In any case, most witnesses said it was the swastika armband that sparked the fight. But depending on who's telling the story, the fight began in two different ways.
Duncan said the fight started because he stood up to Hibdon and Harris -- Harris had head-butted Duncan at another party -- because of the armband and their racist comments. He said they called him a "chinker." He told the Sun-Star, "They were in the backyard saying, 'white power' and 'white is right.' You know, stupid things like that."
Duncan told deputies that he called Hibdon "a disgrace to law enforcement." Duncan also said he saw Hibdon wearing the armband. Duncan told Harris he didn't like the arm patch -- and that's when Hibdon got in his face. He said Hibdon asked him, "If you don't like it, what are you going to do about it?"
Duncan said he knew Hibdon was a cop and said he didn't want to fight him. Then, according to Duncan, Hibdon took off the red jersey he was wearing and said, "I'm not a cop now." Duncan punched Hibdon in the face. After that, the fight grew into a brawl, and Duncan and his friends were outnumbered, he said.
To escape, he told deputies and the Sun-Star that he went to his truck to get his pistol. He said it was unloaded and he drew it to scare away the people who were coming after him and his friends.
Saldana, who told deputies Hibdon hit Duncan first, said they had called each other out after they started arguing. According to police reports, he told deputies, "He said Will (Hibdon) was telling Peter (Duncan) that he hated 'stupid little chinkers' like him." Then he said that Duncan said, "I hate stupid white racist people like that."
Hibdon, on the other hand, said the fight started suddenly when Duncan just "flipped out." According to police reports, Hibdon told deputies: "He said Duncan accused him of being a racist. He told him, 'Peter, I'm not like that,' at which point Duncan struck him in the head with a bottle."
Harris, who said he was extremely drunk at the party, remembered that the fight started suddenly. He was talking to a friend when he looked over and saw Duncan punching Hibdon.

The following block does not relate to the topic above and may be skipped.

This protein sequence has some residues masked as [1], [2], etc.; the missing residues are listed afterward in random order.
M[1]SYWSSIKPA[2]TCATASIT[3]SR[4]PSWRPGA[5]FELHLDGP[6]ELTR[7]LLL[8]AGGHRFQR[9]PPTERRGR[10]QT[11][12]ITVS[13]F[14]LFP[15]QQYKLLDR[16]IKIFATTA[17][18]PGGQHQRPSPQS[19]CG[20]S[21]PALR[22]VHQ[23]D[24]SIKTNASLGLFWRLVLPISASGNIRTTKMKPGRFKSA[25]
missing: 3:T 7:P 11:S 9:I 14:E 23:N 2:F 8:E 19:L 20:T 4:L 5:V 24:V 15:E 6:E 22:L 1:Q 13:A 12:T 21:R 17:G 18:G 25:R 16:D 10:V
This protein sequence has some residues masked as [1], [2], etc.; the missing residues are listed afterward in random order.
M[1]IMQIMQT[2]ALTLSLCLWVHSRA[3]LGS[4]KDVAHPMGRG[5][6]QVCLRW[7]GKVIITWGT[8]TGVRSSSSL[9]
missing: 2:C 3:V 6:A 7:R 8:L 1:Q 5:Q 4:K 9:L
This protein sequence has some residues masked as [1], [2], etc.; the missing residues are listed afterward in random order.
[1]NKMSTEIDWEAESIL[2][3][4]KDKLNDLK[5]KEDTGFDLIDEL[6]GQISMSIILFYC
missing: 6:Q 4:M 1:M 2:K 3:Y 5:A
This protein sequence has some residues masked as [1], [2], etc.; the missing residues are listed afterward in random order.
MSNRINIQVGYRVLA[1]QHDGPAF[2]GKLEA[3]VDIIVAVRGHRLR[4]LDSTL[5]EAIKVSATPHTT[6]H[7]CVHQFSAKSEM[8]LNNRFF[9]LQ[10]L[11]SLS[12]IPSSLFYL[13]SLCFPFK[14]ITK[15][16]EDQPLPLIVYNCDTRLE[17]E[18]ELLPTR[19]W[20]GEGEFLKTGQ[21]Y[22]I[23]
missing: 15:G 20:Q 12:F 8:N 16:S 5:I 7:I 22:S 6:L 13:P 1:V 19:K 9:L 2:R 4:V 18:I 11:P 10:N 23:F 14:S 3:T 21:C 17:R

Megan Simmons, another guest, told deputies she saw Duncan and Harris arguing about the armband. While she didn't say who was in the fight, she did say that Hibdon tried to break it up.
Another witness, Chris Hardy, said he thought Harris and Duncan were fighting.
Soon after the Delhi incident, it appears the sheriff's department began investigating Hibdon and the incident. They were granted a search warrant for access to Hibdon's MySpace page to check for any "white power" messages there, according to police reports obtained by the Sun-Star.
There were no racist elements on Hibdon's MySpace page, according to the reports. In an interview with investigators, Hibdon said he "planned on fully cooperating with the internal affairs investigation process."
While the extent of the investigation is unknown, it's clear that Hibdon later attended a disciplinary meeting known as a Skelly hearing, according to Larry Katz, who represented Hibdon at the time.
While it isn't known what was said or decided at the hearing -- the county counsel's office wouldn't provide documents because it said they're personnel files and not public -- Hibdon lost his job afterward. He was officially "separated" from his county employment Jan. 2, 2009, according to the county. He had been a deputy since 2005.
Barry Bennett, Hibdon's lawyer today, said Hibdon was let go, not only because he allegedly wore the swastika armband and was in the fight over it, but also because he was accused of lying to investigators.